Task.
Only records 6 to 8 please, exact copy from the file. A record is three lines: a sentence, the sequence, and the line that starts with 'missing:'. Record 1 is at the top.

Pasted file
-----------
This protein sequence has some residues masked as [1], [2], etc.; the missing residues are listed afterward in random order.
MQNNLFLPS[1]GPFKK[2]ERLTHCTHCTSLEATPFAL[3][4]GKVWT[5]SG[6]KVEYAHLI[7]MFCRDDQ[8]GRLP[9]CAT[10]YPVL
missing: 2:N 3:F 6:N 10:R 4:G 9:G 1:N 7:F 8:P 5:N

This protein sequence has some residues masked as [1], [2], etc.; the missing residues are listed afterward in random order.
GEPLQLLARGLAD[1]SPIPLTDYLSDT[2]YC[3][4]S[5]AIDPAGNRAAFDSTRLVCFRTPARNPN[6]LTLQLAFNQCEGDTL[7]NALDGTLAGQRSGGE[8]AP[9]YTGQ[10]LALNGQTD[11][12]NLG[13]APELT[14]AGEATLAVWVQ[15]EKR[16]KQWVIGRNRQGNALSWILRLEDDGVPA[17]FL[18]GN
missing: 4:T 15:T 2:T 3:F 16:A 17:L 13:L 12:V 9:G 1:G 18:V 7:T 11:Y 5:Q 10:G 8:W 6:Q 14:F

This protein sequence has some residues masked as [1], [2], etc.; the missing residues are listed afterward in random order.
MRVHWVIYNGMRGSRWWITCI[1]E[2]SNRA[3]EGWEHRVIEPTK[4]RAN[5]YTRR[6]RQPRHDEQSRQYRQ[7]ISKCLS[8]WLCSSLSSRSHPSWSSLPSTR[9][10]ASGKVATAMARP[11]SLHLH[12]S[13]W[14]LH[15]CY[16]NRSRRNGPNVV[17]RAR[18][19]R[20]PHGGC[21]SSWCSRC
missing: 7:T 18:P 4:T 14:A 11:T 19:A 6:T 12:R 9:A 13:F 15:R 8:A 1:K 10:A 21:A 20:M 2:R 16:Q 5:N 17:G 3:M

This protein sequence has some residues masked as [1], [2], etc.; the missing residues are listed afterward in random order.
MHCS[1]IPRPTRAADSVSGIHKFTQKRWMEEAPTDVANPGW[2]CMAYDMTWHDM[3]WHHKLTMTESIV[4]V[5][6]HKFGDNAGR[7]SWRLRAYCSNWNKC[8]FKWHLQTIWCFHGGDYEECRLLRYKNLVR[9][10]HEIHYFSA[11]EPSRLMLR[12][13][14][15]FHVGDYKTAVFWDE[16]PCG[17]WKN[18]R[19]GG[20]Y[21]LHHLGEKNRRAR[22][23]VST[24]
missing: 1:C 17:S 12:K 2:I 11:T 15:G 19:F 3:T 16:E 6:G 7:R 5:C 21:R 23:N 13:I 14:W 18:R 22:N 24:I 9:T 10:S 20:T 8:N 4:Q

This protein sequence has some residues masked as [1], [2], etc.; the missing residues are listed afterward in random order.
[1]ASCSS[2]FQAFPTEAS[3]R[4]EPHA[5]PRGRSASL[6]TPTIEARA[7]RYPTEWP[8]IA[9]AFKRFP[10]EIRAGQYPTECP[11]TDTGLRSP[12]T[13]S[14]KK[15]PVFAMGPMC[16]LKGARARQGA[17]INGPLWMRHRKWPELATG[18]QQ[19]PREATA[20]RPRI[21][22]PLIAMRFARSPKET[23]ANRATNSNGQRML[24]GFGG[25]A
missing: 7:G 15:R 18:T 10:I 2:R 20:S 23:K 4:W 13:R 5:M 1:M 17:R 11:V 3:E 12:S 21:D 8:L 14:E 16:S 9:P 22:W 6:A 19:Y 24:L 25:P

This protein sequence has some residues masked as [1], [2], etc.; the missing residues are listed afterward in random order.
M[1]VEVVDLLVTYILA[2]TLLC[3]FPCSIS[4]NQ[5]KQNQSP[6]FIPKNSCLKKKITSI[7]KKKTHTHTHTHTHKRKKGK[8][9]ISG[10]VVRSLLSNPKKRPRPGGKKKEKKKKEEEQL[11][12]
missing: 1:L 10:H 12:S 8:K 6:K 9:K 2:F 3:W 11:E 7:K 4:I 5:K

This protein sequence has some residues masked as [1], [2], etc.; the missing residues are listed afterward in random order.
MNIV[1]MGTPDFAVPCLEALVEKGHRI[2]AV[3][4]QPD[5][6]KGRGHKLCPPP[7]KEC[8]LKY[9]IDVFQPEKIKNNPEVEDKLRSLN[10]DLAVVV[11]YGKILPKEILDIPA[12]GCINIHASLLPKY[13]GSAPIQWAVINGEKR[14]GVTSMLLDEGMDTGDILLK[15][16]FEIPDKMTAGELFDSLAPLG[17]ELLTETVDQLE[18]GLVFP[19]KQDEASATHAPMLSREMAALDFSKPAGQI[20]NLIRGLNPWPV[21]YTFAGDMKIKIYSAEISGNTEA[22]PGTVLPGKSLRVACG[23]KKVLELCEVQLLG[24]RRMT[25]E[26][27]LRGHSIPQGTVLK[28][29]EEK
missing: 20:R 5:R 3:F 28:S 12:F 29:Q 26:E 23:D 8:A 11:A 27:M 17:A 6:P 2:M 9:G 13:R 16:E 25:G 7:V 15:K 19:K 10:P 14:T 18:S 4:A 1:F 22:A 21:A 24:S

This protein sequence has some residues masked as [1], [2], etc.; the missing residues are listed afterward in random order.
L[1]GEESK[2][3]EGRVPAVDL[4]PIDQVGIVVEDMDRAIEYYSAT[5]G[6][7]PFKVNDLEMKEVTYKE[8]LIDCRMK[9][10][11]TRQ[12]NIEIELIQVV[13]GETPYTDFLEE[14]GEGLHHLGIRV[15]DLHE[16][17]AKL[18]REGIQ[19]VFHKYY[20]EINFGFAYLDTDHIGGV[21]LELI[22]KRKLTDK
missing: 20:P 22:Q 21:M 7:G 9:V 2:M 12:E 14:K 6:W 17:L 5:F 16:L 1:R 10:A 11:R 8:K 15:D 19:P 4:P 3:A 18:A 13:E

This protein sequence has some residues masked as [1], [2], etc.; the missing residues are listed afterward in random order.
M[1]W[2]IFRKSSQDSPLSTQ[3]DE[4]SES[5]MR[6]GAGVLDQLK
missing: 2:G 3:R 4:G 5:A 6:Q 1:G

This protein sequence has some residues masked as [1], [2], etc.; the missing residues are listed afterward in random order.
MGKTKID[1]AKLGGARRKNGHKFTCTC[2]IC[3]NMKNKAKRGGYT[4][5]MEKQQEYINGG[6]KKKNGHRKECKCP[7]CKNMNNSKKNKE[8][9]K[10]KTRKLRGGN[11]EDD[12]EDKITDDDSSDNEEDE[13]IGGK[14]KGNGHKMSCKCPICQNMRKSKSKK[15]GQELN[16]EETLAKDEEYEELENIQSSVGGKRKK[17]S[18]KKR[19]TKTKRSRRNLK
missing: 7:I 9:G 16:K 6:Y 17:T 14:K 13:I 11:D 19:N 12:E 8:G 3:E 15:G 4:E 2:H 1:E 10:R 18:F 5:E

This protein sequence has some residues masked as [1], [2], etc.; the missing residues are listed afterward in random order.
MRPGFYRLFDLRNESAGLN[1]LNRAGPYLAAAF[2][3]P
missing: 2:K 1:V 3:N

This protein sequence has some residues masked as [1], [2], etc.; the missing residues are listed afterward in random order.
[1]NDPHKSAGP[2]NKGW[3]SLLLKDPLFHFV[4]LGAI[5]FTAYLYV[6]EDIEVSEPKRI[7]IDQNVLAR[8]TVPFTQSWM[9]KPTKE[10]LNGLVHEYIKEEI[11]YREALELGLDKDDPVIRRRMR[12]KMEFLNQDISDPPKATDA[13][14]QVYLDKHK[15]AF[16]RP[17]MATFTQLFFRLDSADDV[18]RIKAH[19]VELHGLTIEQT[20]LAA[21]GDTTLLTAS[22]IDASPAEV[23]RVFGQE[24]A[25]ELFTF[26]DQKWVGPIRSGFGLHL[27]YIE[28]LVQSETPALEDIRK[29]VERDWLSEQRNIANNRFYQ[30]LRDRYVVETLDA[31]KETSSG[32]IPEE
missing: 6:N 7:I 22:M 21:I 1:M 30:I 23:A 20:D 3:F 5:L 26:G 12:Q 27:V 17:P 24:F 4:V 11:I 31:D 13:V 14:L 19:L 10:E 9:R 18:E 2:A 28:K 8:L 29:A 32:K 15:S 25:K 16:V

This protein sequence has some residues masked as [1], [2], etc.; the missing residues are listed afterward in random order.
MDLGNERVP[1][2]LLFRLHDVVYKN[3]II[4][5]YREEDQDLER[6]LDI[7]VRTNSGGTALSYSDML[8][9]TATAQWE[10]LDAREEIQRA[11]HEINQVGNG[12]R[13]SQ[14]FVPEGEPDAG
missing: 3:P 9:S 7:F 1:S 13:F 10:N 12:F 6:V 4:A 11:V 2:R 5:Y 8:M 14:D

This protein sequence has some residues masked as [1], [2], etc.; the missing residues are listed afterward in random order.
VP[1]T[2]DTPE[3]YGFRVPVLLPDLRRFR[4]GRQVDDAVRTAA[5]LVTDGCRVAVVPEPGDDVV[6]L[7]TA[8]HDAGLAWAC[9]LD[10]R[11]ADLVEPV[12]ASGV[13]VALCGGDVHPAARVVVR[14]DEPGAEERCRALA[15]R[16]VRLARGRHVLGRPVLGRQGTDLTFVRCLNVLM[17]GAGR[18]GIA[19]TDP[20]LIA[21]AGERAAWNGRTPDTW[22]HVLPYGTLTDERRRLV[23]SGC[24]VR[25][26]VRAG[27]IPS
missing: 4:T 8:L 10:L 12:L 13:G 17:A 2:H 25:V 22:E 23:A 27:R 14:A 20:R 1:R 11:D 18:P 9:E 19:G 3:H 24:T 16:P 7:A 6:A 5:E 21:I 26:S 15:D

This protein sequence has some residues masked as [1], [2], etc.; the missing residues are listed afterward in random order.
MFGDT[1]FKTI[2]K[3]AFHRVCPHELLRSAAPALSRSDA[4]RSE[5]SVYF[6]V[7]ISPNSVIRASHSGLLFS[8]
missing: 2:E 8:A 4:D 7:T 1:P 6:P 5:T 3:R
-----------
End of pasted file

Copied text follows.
This protein sequence has some residues masked as [1], [2], etc.; the missing residues are listed afterward in random order.
M[1]VEVVDLLVTYILA[2]TLLC[3]FPCSIS[4]NQ[5]KQNQSP[6]FIPKNSCLKKKITSI[7]KKKTHTHTHTHTHKRKKGK[8][9]ISG[10]VVRSLLSNPKKRPRPGGKKKEKKKKEEEQL[11][12]
missing: 1:L 10:H 12:S 8:K 6:K 9:K 2:F 3:W 11:E 7:K 4:I 5:K

This protein sequence has some residues masked as [1], [2], etc.; the missing residues are listed afterward in random order.
MNIV[1]MGTPDFAVPCLEALVEKGHRI[2]AV[3][4]QPD[5][6]KGRGHKLCPPP[7]KEC[8]LKY[9]IDVFQPEKIKNNPEVEDKLRSLN[10]DLAVVV[11]YGKILPKEILDIPA[12]GCINIHASLLPKY[13]GSAPIQWAVINGEKR[14]GVTSMLLDEGMDTGDILLK[15][16]FEIPDKMTAGELFDSLAPLG[17]ELLTETVDQLE[18]GLVFP[19]KQDEASATHAPMLSREMAALDFSKPAGQI[20]NLIRGLNPWPV[21]YTFAGDMKIKIYSAEISGNTEA[22]PGTVLPGKSLRVACG[23]KKVLELCEVQLLG[24]RRMT[25]E[26][27]LRGHSIPQGTVLK[28][29]EEK
missing: 20:R 5:R 3:F 28:S 12:F 29:Q 26:E 23:D 8:A 11:A 27:M 17:A 6:P 2:M 9:G 13:R 16:E 25:G 7:V 15:K 19:K 10:P 14:T 18:S 4:A 1:F 22:A 21:A 24:S

This protein sequence has some residues masked as [1], [2], etc.; the missing residues are listed afterward in random order.
L[1]GEESK[2][3]EGRVPAVDL[4]PIDQVGIVVEDMDRAIEYYSAT[5]G[6][7]PFKVNDLEMKEVTYKE[8]LIDCRMK[9][10][11]TRQ[12]NIEIELIQVV[13]GETPYTDFLEE[14]GEGLHHLGIRV[15]DLHE[16][17]AKL[18]REGIQ[19]VFHKYY[20]EINFGFAYLDTDHIGGV[21]LELI[22]KRKLTDK
missing: 20:P 22:Q 21:M 7:G 9:V 2:M 12:E 14:K 6:W 17:L 5:F 16:L 1:R 10:A 11:R 8:K 15:D 19:P 4:P 3:A 18:A 13:E